No more shall the sound of weeping be heard in it,
or the cry of distress.
Our Easter day was very nice, with the Easter Breakfast and the crowded sanctuary and the handbells ringing in procession and joining the organ and trumpet to lead the congregation in “Jesus Christ is Risen Today” and ending the day with the children’s Easter egg hunt and the leftovers from breakfast for what was now an Easter brunch. It was sunny and warm and happy and sweet.
What I remember about Easter as a child was its innocence. It was about eggs and bunnies and jellybeans. It was about flowers and spring and family gatherings. It was pastel colors and my little sister looking priceless in a darling new dress.
But this morning there is news about the targeting of Christians – mostly women and children – near the children’s rides in a park in Lahore, Pakistan. As of now the news says more than sixty were killed and two hundred injured. And Brussels is still in the news. And Paris before that. And the refugees from Syria. And the violence from ISIS. And the angry words of our own election season.
The images of our happy Easter and the sorrows of the world clash in my mind and heart.
Of course, this is nothing new. That picture in my mind of Kathy in her darling new Easter dress hunting for colored eggs at Uncle Victor and Aunt Evelyn’s home on an Easter afternoon is from the years when the war in Vietnam was ramping up and we were practicing nuclear attack drills in my grade school. And somewhere in there was the Cuban missile crisis and my brother’s night-terror that there was a nuclear bomb under our bunk bed – but Easter was still innocence and candy.
I want to protect that innocence. There was a taste of it all through this last week. When Natalie arrived for work each morning she would place our large pastel, Easter eggs in different places on the lawn or “hiding” in the flower beds. And the children from the music school would get wide-eyed at these giants eggs that were as big as they – and they would climb on them and push them around and parents and nannies would be taking pictures with their cell phones. Every time I walked by I couldn’t help but smile.
We need innocence. We need simple delight. We need laughter and bright, shining eyes.
There is an element of Easter that is about innocence. We saw it in our first reading this morning where the prophet speaks to a broken and war-torn people about a time to come when all things are made new, when Jerusalem is a joy and the sound of weeping is no more, when invading armies no longer strip your fields and take your houses, when children are no longer laid in the dust of death, when peace comes even to the wolf and the lamb.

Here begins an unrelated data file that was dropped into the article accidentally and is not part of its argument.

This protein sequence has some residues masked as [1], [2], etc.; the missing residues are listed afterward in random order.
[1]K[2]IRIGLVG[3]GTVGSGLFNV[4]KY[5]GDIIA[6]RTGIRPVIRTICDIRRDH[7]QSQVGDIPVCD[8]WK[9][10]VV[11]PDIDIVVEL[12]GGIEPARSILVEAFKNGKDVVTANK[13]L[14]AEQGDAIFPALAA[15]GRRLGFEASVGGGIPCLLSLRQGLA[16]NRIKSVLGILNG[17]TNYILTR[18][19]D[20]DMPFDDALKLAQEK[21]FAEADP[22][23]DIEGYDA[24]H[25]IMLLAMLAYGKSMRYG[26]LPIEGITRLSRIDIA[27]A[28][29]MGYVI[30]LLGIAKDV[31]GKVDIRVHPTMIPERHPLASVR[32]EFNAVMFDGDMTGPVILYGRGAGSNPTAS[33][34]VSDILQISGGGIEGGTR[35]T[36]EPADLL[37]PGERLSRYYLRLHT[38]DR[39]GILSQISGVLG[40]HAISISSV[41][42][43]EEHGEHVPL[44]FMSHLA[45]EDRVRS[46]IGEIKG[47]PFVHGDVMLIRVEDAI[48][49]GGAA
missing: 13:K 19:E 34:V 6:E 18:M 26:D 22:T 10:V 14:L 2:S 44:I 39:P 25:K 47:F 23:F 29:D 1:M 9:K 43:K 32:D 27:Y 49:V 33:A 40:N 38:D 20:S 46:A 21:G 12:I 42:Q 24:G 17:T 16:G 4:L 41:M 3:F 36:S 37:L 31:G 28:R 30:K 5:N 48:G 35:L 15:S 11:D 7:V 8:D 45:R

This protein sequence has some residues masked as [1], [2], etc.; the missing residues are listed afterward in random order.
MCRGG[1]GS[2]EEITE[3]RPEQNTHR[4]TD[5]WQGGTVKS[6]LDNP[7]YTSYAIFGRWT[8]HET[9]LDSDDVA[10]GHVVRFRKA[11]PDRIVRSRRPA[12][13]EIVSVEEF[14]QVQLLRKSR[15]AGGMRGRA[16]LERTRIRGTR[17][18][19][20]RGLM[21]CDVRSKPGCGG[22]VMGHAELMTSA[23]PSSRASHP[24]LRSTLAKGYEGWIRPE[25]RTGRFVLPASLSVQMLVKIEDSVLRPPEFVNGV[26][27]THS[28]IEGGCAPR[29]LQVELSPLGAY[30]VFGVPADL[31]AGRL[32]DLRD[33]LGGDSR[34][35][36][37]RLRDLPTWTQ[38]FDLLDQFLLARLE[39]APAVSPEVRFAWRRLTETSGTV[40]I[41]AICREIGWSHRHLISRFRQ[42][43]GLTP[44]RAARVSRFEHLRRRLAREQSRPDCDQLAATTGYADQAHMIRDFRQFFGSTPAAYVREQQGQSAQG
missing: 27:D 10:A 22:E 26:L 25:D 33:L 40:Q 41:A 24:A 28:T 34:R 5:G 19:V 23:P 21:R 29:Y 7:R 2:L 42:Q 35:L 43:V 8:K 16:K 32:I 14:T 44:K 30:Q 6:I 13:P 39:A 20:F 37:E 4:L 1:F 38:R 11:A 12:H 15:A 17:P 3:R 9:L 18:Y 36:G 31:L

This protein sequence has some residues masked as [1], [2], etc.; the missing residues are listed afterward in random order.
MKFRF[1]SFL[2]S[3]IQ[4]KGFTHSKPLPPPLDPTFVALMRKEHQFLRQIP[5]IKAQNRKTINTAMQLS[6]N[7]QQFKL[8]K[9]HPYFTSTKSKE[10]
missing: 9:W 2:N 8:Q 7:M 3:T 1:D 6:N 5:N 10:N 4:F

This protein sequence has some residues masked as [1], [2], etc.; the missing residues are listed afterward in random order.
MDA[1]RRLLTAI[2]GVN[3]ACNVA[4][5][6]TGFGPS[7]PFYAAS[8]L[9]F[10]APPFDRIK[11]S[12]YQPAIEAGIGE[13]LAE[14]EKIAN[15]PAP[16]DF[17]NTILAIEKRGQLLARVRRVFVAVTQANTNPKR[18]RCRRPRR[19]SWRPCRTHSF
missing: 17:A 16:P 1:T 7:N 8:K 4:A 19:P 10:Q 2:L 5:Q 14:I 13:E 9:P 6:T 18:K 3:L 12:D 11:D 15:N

I suppose if the prophet were preaching to us he would speak of a world without fear of terrorism and war, without angry rhetoric, without police violence or violence of any kind, when the water is safe to drink in every city and the rains are gentle and reliable, when there is no fear of strange new diseases or familiar old ones.
There is a yearning in the human heart for lost innocence. But the Biblical promise isn’t about going back to a lost innocence –it is about going forward into a new innocence, a new creation, a rebirth of the human heart and a healing of the world. The Biblical promise isn’t about going back to the Garden of Eden, but going forward to the New Jerusalem.
When Jesus announces the dawning of the kingdom of God he is speaking about that healing and transformation of the world where our lives and our world are brought under the governance of God’s Spirit. The prophet Jeremiah spoke about this as the law, the teaching of God, being written on our hearts. Joel talks about it as the Spirit of God poured out on every person, young and old, slave and free. Micah talks about swords being beaten into plowshares and spears into pruning hooks. And Isaiah about light shining in the darkness.
The promise of scripture is that God will give new birth to the human heart and to our world. And the witness of Easter is that that new birth has begun. God has his foot in the door and no matter how ward we try to push him out, God is coming in.
But he’s not coming in on a horse; he’s riding a donkey. He’s not coming with a sword but in peace. He is not coming as a tyrant but a servant. He is not coming with an army of men or angels to drive out the wicked; he is healing the sick and gathering the outcast. He is washing feet. He is forgiving his betrayers. He is offering his life for the sake of the world.
Though we delight in the innocence and the Easter eggs, the story we are here to tell is of a world rescued and redeemed.
Easter speaks its truth most profoundly not on those perfect spring mornings when we were having our picture taken, dressed in our Sunday best, in front of the flower covered cross outside the church. Easter speaks its truth most profoundly in the rubble where people are crucified. There comes the message that the grave is empty. There comes word that God walks with us amidst death and sorrow that we might walk in his light and life.